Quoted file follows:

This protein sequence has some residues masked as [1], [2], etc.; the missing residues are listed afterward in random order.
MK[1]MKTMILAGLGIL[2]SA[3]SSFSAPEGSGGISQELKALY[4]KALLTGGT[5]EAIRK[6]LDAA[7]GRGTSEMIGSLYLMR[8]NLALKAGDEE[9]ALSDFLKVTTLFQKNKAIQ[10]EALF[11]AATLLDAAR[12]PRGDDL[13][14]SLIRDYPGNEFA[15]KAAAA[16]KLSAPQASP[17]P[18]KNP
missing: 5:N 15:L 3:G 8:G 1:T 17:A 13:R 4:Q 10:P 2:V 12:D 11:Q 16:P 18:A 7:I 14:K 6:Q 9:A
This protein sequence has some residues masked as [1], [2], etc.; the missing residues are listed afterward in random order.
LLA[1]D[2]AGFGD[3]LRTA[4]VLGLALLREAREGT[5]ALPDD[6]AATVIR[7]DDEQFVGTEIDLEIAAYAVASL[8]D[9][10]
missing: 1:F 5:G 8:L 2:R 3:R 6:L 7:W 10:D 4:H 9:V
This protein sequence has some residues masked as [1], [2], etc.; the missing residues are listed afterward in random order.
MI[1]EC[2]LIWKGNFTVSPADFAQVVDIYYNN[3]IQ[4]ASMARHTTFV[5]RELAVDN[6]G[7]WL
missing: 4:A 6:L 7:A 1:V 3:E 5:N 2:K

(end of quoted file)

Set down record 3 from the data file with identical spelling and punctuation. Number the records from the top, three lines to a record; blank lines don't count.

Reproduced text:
This protein sequence has some residues masked as [1], [2], etc.; the missing residues are listed afterward in random order.
MI[1]EC[2]LIWKGNFTVSPADFAQVVDIYYNN[3]IQ[4]ASMARHTTFV[5]RELAVDN[6]G[7]WL
missing: 4:A 6:L 7:A 1:V 3:E 5:N 2:K